There’s a headline in the newspaper Farming UK entitled “Farmers to protest at 30 retailer sites amid anger at unfair treatment,” where the real story is buried nine paragraphs down. It’s a shocker:
“It follows a new survey showing that half (49%) of fruit and vegetable farmers are likely to go out of business in the next 12 months, with many blaming supermarkets as a leading threat to their livelihoods.”
More on this soon. For now, we’ll say three things.
First, who in mainstream media picked this up, beyond the farming press? Both the protest, which is newsworthy enough in itself, and also the terrifying threat to fruit and vegetable farmers, amid a dire cost-of-living crisis – and the response is . . . silence?
Second, here is an image, from a 2019 report on the food system by Moore Stephens.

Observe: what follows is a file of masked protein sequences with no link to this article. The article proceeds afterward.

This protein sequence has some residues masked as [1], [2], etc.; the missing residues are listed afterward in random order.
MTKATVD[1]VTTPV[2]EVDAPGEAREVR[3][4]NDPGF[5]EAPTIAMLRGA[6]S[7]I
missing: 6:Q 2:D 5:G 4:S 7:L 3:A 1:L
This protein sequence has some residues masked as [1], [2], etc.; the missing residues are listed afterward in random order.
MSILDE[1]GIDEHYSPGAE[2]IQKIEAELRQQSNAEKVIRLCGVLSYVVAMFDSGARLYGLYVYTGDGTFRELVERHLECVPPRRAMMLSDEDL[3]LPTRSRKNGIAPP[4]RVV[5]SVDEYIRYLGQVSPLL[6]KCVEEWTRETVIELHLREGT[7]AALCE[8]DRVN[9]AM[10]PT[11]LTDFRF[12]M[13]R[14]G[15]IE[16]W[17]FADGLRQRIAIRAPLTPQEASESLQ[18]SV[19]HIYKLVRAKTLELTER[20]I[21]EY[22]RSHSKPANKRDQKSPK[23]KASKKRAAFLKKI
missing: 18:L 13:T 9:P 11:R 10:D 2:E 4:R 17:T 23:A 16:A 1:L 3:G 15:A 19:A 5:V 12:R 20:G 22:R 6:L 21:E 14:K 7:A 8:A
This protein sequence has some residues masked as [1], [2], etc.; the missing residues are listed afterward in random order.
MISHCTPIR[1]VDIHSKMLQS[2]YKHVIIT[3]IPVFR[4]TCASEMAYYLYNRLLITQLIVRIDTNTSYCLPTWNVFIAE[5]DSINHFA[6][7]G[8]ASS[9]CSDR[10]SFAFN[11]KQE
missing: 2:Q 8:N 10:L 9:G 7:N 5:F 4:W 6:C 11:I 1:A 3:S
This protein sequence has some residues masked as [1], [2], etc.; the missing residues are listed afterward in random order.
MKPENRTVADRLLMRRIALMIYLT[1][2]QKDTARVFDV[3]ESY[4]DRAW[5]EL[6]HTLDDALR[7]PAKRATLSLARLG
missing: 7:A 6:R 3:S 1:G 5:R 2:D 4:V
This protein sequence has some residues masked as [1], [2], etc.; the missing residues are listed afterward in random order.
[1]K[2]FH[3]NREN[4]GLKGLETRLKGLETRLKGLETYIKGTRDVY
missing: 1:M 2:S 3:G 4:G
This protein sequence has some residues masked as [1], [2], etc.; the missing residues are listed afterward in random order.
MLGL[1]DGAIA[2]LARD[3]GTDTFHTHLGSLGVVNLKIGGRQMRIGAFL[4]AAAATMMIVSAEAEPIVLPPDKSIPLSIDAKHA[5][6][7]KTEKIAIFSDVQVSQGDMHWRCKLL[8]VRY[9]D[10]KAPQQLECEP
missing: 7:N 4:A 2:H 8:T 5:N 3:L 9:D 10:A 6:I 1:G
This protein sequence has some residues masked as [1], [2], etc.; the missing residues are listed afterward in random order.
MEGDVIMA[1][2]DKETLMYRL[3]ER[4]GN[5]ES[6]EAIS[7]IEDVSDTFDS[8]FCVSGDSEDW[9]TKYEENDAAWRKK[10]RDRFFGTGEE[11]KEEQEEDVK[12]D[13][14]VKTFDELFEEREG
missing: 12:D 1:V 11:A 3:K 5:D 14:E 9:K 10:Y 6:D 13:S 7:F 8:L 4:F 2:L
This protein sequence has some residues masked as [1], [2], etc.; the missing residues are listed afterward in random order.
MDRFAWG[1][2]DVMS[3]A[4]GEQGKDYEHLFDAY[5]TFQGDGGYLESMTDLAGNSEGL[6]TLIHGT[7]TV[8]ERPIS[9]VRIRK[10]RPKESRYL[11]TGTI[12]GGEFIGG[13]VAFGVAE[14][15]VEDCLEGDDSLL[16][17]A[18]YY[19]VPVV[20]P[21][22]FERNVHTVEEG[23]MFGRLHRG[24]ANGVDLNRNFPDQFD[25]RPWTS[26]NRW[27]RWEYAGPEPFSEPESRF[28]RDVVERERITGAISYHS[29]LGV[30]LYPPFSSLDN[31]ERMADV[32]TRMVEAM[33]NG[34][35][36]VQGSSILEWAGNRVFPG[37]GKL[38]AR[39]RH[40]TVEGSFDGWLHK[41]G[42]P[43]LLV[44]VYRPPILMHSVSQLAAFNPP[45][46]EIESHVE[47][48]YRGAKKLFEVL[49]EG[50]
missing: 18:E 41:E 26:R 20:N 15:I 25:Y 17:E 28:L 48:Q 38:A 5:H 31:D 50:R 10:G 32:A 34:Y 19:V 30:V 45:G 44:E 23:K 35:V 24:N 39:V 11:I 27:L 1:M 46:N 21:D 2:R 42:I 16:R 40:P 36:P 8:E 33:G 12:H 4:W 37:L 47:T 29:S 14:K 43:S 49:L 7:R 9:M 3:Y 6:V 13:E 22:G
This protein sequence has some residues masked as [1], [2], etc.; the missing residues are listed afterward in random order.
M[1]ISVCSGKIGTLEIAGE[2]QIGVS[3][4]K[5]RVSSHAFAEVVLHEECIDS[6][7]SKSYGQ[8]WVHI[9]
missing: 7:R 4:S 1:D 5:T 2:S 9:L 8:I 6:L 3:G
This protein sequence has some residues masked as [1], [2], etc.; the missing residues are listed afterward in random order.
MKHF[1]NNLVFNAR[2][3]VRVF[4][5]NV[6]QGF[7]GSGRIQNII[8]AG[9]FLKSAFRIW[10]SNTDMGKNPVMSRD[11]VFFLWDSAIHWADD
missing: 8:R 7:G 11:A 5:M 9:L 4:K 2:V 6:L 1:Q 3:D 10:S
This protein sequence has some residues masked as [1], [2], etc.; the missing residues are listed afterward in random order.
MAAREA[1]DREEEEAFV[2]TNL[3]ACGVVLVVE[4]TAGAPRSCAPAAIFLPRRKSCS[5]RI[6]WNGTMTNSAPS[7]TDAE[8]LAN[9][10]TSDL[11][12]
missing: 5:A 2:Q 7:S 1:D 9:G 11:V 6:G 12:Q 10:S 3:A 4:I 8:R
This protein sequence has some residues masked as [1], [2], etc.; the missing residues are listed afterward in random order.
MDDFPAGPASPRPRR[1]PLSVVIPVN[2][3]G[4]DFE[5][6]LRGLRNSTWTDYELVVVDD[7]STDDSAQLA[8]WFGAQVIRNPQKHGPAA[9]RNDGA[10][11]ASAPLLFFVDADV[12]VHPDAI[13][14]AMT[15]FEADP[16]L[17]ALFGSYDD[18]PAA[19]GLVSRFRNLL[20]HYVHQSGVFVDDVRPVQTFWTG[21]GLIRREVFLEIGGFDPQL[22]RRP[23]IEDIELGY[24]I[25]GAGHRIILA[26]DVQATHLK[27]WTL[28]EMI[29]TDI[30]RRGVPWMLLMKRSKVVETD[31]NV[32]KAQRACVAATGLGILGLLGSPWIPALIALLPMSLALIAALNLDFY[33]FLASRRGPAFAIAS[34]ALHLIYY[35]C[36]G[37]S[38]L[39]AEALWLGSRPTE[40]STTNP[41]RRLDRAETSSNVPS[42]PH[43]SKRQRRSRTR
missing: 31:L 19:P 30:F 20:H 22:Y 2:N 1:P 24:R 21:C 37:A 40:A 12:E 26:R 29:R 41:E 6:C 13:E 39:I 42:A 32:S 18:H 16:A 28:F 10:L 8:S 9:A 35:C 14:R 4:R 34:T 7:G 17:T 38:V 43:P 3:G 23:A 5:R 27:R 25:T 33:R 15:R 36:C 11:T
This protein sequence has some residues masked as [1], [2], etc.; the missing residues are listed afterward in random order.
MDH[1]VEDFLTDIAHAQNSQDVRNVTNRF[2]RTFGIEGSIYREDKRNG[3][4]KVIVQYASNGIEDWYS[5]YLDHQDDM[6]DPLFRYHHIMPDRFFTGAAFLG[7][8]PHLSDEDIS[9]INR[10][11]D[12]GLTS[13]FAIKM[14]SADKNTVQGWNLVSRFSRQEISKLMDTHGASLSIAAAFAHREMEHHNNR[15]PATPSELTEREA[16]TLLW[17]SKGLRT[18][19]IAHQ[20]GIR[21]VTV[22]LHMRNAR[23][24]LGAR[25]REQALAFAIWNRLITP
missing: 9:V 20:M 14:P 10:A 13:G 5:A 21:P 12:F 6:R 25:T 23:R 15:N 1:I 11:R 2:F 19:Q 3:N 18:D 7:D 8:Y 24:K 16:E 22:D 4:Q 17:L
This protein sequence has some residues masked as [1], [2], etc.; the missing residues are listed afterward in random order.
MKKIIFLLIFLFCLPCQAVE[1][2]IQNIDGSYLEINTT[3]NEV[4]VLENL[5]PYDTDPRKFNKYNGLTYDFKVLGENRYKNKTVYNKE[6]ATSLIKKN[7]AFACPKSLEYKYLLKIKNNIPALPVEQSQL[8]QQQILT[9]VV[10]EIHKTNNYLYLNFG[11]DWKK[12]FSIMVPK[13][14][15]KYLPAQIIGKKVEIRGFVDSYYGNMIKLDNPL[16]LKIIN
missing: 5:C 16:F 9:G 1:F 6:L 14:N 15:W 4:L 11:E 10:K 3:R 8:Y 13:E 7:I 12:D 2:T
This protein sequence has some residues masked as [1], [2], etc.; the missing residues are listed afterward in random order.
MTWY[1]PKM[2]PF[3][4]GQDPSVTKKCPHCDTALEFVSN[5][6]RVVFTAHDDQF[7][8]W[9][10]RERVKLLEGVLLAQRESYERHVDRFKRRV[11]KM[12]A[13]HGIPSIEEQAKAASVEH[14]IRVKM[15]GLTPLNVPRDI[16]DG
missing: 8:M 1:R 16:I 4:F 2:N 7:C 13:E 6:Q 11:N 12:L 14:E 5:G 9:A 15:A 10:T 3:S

The bars represents the number of people engaged in the different activities: the top light blue bar represents farmers; the dark bar represents processors, the grey bar represents retailers, and the bottom bar represents consumers.
This new farming story is in the thin neck of the hourglass, where a small number of dominant players have positioned themselves at a major chokepoint in our economies.
Third, this fits a broader pattern that we’ve written about before. The gravitational pull of giant supermarket chains, and monopoly power.
Finally, take a look at this, and ponder.
You may also like